Comparison of preoperative and operative variables of patients in delirium and non delirium groups

Variable

Delirium, N = 8

Non delirium, n = 91

P-value

Preoperative and Demographic variables

Gender, n (%)

  

0.6891

Male

5 (62.5)

65 (71)

Female

3 (37.5)

26 (29)

Age, years (mean ± SD)

69.9 ± 6.3

67.4 ± 7.9

0.5802

Weight, kg (mean ± SD)

92.6 ± 15.9

84.7 ± 13.4

0.2523

Height,cm (mean ± SD)

168.6 ± 10.7

169.7 ± 8.1

0.7429

EuroScore (mean ± SD)

2 ± 1

2 ± 1.5

0.7635

NYHA >2 (n (%))

  

1.000

1–2

0 (0)

8 (15)

>2

8 (100)

78 (85)

LVEF, %(mean ± SD)

46.3 ± 7.4

50.2 ± 6.8

0.1602

STS predicted mortality

3.2 ± 3.4

1.8 ± 1.9

0.2030

STS predicted morbidity/mortality

25.3 ± 21.2

15.7 ± 10.5

0.2202

Malnutrition (NRS 2002), n (%)

  

0.0191

Absent

3 (37.5)

72 (79.1)

Present

5 (62.5)

19 (20.9)

Smoking history,n (%)

  

0.6759

Absent

6 (75)

72 (79)

Present

2 (25)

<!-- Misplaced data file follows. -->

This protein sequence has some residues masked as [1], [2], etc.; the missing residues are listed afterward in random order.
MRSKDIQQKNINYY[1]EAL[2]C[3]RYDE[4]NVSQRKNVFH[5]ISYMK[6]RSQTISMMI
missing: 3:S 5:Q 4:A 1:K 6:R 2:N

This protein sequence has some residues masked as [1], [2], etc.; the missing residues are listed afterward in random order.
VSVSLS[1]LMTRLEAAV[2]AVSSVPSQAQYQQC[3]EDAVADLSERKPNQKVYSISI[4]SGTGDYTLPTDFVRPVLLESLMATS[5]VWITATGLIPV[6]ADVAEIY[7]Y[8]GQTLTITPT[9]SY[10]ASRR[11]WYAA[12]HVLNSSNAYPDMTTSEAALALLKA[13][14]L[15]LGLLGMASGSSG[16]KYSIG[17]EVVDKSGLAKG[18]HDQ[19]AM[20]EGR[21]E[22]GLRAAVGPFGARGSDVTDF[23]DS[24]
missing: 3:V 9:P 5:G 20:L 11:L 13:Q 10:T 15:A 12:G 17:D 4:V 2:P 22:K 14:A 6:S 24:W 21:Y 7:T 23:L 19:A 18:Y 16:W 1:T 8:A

19 (21)

Alcohol abuse,n (%)

  

1.0000

Absent

8 (100)

88 (97)

Present

0 (0)

3 (3)

Diabetes,n (%)

  

0.4126

Absent

5 (62.5)

69 (76)

Present

3 (37.5)

22 (24)

Peripheral vascular disease,n (%)

  

0.3832

Absent

5 (62.5)

71 (78)

Present

3 (37.5)

20 (22)

Hypertension,n (%)

  

1.000

Absent

0 (0)

4 (4)

Present

8 (100)

87 (96)

COPD,n (%)

  

1.000

Absent

8 (100)

84 (92)

Present

0 (0)

7 (8)

Renalfailure,n (%)

  

1.000

Absent

8 (100)

89 (98)

Present

0 (0)

2 (2)

MI,n (%)

  

1.000

Absent

4 (50)

40 (44)

Present

4 (50)

51 (56)

MI <30 days,n (%)

  

0.6806

Absent

5 (62.5)

66 (74)

Present

3 (37.5)

24 (26)

Preoperative Hb, g/l (mean ± SD)

127.8 ± 7.8

137.1 ± 14.9

0.0442

Operative values

Surgery time, min. (mean ± SD)

223.1 ± 41.6

217.7 ± 46.3

0.7188

CPB time,min. (mean ± SD)

103.0 ± 19.7

103.1 ± 29.9

0.8865

Ao cross clamp time, min. (mean ± SD)

60.8 ± 11.4

66.3 ± 19.2

0.2982

Statistical analysis